PA IPL Board Member Barbara Ballenger gave this homily on Earth Day Sunday, April 24, 2016, at St. Martin-in-the-Fields in Philadelphia (where she is on staff). Reprinted here with permission. NOTE: St. Martin’s follows the Revised Common Lectionary, a 3-year cycle of scripture readings. The readings for this day were Acts 11:1-18; Revelation 21:1-6; John 13:31-35.
So I have a question. When do we get our new Heaven and new Earth? This set is wearing out, and it seems like it’s about time for God to deliver on those promises that God made in our second reading from the book of Revelation (Revelation 21:1-6).
I don’t want to rain on your Earth Day weekend but:
- This year, 2016, is rivaling last year as the hottest year on record – mainly due to human-made, heat-trapping gases in the atmosphere.
- We might just be able to blame that on the recent El Nino, except that 15 of the hottest 16 years on record have all happened since 2000. That’s my daughter’s lifetime.
- We can prevent climate catastrophe if we limit the increase in warming to 1.5 C by the end of the century, climate scientists say. If we don’t make any changes in our energy emissions the climate will warm by 4C in that time. And a 5C increase is considered the end of life as we know it.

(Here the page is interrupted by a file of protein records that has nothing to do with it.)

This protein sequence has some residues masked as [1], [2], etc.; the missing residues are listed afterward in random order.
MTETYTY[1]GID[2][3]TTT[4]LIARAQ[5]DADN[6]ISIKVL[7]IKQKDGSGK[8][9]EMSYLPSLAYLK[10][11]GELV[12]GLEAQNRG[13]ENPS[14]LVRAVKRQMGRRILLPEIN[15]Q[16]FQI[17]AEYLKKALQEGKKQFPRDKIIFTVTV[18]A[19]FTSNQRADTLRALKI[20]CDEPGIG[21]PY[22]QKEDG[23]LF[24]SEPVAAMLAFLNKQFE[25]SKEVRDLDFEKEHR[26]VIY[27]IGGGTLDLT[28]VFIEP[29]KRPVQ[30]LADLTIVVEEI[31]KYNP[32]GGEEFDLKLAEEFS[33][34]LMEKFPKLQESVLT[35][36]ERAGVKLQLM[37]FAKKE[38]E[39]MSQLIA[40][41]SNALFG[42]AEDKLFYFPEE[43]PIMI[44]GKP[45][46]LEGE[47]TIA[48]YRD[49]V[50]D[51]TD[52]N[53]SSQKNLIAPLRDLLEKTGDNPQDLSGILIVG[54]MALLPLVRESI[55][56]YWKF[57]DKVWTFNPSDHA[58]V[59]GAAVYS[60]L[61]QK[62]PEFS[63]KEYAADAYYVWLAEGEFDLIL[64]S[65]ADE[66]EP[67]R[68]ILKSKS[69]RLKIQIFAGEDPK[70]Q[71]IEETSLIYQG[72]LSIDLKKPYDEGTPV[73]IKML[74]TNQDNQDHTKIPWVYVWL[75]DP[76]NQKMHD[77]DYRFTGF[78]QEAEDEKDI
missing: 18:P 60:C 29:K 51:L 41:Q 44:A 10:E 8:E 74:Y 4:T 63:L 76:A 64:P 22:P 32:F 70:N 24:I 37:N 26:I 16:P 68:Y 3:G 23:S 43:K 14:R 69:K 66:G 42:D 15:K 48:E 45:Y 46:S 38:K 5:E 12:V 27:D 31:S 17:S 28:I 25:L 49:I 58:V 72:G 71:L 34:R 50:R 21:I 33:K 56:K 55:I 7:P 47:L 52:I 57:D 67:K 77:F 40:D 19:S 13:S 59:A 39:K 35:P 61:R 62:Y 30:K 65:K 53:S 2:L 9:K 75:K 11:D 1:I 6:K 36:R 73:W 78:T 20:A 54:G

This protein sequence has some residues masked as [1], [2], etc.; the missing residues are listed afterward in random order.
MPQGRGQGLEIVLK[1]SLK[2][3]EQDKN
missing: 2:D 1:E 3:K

We have 84 years to get this right – that’s roughly my mother’s current lifetime. And in the meantime we have fires, floods, famines, droughts and mass species extinctions to worry about.
So by the time my daughter is her grandmother’s age, she could be looking at the end of her world. This isn’t crazy religious talk, this is scientific consensus. As the bumper sticker says: “if you’re not appalled you’re not paying attention.”
It’s end of the world as we know it. But I hope with all my heart that it’s also the beginning of a new one.
Now we’re in the territory of the author who crafted the book of Revelation. Whenever you encounter this psychedelic, multi-headed, winged and catastrophic literature in the Bible — and you can find it in both the Hebrew and the Christian scriptures — the topic of the end of the world is not too far away.